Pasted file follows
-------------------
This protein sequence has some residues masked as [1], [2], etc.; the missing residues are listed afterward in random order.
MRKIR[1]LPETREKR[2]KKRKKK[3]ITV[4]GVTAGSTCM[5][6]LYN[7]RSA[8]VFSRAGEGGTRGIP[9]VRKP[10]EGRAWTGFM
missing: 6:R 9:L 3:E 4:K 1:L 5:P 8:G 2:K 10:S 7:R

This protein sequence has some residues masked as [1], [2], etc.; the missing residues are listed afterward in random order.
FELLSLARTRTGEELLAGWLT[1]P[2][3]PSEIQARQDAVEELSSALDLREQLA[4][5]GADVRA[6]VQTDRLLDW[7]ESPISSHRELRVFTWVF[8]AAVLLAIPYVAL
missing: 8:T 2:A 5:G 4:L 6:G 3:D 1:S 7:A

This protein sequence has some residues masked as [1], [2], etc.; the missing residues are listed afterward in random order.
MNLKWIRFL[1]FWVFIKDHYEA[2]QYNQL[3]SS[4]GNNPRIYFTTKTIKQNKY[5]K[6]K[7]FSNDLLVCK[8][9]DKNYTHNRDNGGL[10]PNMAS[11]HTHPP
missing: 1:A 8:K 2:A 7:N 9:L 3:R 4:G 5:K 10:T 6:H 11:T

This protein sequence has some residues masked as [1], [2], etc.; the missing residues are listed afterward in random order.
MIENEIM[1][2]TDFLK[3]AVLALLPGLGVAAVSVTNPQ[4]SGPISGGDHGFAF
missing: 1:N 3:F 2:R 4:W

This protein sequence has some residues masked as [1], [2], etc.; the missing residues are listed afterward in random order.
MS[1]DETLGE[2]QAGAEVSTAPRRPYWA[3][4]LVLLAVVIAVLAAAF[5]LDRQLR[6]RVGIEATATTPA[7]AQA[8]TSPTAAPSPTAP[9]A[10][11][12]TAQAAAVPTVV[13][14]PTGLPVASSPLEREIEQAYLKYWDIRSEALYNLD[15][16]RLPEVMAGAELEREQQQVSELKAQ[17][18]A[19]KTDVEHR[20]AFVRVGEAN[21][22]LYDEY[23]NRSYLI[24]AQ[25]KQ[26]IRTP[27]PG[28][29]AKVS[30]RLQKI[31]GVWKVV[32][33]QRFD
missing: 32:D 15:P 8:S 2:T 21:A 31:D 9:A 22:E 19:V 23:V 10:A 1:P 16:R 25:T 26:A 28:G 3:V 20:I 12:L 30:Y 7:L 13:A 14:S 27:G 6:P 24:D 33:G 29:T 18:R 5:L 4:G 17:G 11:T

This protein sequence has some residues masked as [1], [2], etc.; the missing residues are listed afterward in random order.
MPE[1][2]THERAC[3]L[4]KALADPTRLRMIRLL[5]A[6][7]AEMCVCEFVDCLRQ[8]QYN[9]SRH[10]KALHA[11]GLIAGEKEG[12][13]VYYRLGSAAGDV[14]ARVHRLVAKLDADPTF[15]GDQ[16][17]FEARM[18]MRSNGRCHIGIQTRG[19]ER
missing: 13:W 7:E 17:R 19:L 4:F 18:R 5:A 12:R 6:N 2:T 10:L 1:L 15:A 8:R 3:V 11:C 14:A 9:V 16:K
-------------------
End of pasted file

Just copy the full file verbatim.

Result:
This protein sequence has some residues masked as [1], [2], etc.; the missing residues are listed afterward in random order.
MRKIR[1]LPETREKR[2]KKRKKK[3]ITV[4]GVTAGSTCM[5][6]LYN[7]RSA[8]VFSRAGEGGTRGIP[9]VRKP[10]EGRAWTGFM
missing: 6:R 9:L 3:E 4:K 1:L 5:P 8:G 2:K 10:S 7:R

This protein sequence has some residues masked as [1], [2], etc.; the missing residues are listed afterward in random order.
FELLSLARTRTGEELLAGWLT[1]P[2][3]PSEIQARQDAVEELSSALDLREQLA[4][5]GADVRA[6]VQTDRLLDW[7]ESPISSHRELRVFTWVF[8]AAVLLAIPYVAL
missing: 8:T 2:A 5:G 4:L 6:G 3:D 1:S 7:A

This protein sequence has some residues masked as [1], [2], etc.; the missing residues are listed afterward in random order.
MNLKWIRFL[1]FWVFIKDHYEA[2]QYNQL[3]SS[4]GNNPRIYFTTKTIKQNKY[5]K[6]K[7]FSNDLLVCK[8][9]DKNYTHNRDNGGL[10]PNMAS[11]HTHPP
missing: 1:A 8:K 2:A 7:N 9:L 3:R 4:G 5:K 10:T 6:H 11:T

This protein sequence has some residues masked as [1], [2], etc.; the missing residues are listed afterward in random order.
MIENEIM[1][2]TDFLK[3]AVLALLPGLGVAAVSVTNPQ[4]SGPISGGDHGFAF
missing: 1:N 3:F 2:R 4:W

This protein sequence has some residues masked as [1], [2], etc.; the missing residues are listed afterward in random order.
MS[1]DETLGE[2]QAGAEVSTAPRRPYWA[3][4]LVLLAVVIAVLAAAF[5]LDRQLR[6]RVGIEATATTPA[7]AQA[8]TSPTAAPSPTAP[9]A[10][11][12]TAQAAAVPTVV[13][14]PTGLPVASSPLEREIEQAYLKYWDIRSEALYNLD[15][16]RLPEVMAGAELEREQQQVSELKAQ[17][18]A[19]KTDVEHR[20]AFVRVGEAN[21][22]LYDEY[23]NRSYLI[24]AQ[25]KQ[26]IRTP[27]PG[28][29]AKVS[30]RLQKI[31]GVWKVV[32][33]QRFD
missing: 32:D 15:P 8:S 2:T 21:A 31:D 9:A 22:E 19:V 23:V 10:A 1:P 16:R 25:T 26:A 28:G 3:V 20:I 12:L 30:Y 7:L 13:A 14:S 27:G 6:P 24:D 33:G 29:T 18:R 5:L 4:G 17:G 11:T

This protein sequence has some residues masked as [1], [2], etc.; the missing residues are listed afterward in random order.
MPE[1][2]THERAC[3]L[4]KALADPTRLRMIRLL[5]A[6][7]AEMCVCEFVDCLRQ[8]QYN[9]SRH[10]KALHA[11]GLIAGEKEG[12][13]VYYRLGSAAGDV[14]ARVHRLVAKLDADPTF[15]GDQ[16][17]FEARM[18]MRSNGRCHIGIQTRG[19]ER
missing: 13:W 7:E 17:R 19:L 4:F 18:R 5:A 12:R 6:N 2:T 10:L 1:L 15:A 8:R 3:V 11:C 14:A 9:V 16:K